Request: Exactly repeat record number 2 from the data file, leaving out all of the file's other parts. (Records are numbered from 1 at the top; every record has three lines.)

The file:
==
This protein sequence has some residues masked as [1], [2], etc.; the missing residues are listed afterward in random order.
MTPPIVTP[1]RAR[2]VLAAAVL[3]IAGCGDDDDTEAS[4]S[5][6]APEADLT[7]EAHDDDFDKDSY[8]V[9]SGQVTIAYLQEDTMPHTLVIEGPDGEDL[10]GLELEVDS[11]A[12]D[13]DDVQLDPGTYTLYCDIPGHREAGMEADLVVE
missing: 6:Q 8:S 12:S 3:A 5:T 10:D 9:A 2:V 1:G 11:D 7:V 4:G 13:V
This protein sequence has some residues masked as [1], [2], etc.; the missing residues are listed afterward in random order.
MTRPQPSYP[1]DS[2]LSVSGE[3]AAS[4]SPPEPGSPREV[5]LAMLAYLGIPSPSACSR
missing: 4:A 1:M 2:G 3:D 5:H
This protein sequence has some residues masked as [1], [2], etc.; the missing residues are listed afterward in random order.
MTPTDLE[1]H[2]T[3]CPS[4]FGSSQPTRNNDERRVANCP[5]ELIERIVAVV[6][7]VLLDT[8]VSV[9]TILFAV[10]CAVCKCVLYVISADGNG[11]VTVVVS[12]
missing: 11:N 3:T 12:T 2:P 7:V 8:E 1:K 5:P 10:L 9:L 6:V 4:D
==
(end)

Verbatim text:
This protein sequence has some residues masked as [1], [2], etc.; the missing residues are listed afterward in random order.
MTRPQPSYP[1]DS[2]LSVSGE[3]AAS[4]SPPEPGSPREV[5]LAMLAYLGIPSPSACSR
missing: 4:A 1:M 2:G 3:D 5:H